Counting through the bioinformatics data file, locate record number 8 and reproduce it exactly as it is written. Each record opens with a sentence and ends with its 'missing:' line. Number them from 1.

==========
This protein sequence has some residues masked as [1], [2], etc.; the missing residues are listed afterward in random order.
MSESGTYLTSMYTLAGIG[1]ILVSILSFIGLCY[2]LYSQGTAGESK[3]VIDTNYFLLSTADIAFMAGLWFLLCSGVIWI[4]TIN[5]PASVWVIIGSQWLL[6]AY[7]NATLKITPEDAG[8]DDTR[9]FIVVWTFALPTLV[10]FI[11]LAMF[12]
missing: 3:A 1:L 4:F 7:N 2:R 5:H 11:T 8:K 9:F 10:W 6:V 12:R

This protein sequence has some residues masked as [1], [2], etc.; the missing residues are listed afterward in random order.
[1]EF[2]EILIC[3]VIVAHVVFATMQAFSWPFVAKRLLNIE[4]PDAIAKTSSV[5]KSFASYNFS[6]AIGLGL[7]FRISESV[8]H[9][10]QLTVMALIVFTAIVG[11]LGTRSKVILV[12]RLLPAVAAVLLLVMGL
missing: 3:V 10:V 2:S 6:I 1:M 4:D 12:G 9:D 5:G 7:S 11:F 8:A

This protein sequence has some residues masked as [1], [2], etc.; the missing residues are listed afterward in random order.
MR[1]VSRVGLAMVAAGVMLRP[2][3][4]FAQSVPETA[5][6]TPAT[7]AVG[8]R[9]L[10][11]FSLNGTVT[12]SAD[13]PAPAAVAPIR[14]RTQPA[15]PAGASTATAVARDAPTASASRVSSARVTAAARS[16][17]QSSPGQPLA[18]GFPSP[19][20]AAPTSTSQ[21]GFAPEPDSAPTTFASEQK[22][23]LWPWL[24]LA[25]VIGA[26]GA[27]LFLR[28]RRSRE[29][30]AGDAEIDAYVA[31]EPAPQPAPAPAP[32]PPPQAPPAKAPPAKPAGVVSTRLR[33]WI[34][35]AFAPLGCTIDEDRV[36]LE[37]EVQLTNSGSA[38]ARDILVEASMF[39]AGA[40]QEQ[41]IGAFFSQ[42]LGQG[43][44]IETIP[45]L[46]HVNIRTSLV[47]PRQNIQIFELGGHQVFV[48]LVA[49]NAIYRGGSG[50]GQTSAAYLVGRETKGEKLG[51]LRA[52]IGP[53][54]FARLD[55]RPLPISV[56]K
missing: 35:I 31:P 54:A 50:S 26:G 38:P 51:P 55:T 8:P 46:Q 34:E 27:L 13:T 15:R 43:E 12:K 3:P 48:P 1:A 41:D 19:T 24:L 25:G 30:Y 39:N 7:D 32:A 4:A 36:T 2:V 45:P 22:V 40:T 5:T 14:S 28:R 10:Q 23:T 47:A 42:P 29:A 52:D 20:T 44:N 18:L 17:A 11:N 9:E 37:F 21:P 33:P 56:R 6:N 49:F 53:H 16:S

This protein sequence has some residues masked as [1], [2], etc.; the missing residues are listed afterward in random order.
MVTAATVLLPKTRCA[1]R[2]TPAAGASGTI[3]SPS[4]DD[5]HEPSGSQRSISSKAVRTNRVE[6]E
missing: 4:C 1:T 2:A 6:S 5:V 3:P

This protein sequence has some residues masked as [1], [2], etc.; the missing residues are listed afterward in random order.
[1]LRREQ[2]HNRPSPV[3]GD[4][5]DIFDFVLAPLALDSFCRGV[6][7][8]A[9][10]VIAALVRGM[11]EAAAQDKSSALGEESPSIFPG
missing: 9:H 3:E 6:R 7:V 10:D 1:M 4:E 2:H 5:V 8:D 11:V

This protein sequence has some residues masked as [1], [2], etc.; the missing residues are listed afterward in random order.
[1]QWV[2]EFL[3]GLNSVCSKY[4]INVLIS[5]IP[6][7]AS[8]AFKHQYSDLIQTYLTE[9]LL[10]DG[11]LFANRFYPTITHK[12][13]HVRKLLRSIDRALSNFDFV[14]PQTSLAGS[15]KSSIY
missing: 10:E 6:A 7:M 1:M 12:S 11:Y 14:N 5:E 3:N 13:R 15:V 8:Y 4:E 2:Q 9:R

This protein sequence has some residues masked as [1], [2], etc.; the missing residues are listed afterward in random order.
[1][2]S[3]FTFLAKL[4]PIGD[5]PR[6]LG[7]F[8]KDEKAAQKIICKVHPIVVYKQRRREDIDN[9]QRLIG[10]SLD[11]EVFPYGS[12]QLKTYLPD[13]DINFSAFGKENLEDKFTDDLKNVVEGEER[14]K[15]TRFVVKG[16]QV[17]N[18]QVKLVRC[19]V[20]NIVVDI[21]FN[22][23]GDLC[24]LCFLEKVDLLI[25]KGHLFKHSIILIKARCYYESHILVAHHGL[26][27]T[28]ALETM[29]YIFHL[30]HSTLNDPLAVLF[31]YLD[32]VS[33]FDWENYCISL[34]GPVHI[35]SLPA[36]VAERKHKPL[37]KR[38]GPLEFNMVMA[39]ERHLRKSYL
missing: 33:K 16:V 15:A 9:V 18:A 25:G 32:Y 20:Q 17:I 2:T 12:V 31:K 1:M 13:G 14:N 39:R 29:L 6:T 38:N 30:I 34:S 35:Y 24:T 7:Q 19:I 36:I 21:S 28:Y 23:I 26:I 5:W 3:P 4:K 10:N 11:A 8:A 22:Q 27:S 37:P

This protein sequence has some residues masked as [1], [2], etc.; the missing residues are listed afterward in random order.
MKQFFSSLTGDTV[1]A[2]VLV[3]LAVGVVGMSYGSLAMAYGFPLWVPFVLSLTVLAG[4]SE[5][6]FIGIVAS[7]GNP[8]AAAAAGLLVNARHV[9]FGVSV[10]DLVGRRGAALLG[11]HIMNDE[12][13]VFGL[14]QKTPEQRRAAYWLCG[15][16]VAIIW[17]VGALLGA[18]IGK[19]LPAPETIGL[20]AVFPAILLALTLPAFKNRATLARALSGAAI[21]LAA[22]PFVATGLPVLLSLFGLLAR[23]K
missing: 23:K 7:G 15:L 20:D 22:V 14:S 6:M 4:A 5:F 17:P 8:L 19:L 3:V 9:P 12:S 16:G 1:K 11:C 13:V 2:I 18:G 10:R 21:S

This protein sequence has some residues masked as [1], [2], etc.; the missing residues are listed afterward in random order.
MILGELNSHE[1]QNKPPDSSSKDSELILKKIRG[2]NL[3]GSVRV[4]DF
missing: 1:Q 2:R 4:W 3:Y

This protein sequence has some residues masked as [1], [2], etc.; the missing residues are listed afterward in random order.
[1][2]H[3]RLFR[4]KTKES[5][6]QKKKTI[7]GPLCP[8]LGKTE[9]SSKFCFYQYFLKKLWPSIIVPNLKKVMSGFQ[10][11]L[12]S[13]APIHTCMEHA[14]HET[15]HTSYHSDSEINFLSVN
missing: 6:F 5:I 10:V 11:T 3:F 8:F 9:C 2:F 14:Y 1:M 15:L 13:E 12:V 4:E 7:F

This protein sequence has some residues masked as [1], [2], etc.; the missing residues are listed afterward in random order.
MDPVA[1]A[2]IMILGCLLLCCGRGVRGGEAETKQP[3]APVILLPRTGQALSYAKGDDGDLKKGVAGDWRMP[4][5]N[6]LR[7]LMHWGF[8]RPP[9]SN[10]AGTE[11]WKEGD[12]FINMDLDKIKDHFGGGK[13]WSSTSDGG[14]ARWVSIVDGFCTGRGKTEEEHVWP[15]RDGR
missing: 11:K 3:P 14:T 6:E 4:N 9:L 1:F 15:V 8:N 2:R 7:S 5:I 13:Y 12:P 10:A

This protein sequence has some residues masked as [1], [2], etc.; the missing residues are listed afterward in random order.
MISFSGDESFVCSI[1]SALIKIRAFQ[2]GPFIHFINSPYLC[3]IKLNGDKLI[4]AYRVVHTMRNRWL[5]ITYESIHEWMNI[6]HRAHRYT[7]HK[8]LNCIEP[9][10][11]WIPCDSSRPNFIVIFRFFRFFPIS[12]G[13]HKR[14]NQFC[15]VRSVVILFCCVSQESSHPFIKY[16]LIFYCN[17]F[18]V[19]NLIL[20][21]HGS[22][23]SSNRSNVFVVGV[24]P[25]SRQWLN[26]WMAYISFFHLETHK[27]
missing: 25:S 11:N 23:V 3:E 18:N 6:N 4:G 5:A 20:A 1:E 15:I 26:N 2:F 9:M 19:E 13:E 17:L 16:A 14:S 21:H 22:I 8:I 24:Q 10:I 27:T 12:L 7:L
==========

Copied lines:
This protein sequence has some residues masked as [1], [2], etc.; the missing residues are listed afterward in random order.
MKQFFSSLTGDTV[1]A[2]VLV[3]LAVGVVGMSYGSLAMAYGFPLWVPFVLSLTVLAG[4]SE[5][6]FIGIVAS[7]GNP[8]AAAAAGLLVNARHV[9]FGVSV[10]DLVGRRGAALLG[11]HIMNDE[12][13]VFGL[14]QKTPEQRRAAYWLCG[15][16]VAIIW[17]VGALLGA[18]IGK[19]LPAPETIGL[20]AVFPAILLALTLPAFKNRATLARALSGAAI[21]LAA[22]PFVATGLPVLLSLFGLLAR[23]K
missing: 23:K 7:G 15:L 20:D 22:V 14:S 6:M 4:A 5:F 17:P 8:L 19:L 3:V 9:P 12:S 16:G 1:K 11:C 13:V 2:I 18:G 10:R 21:S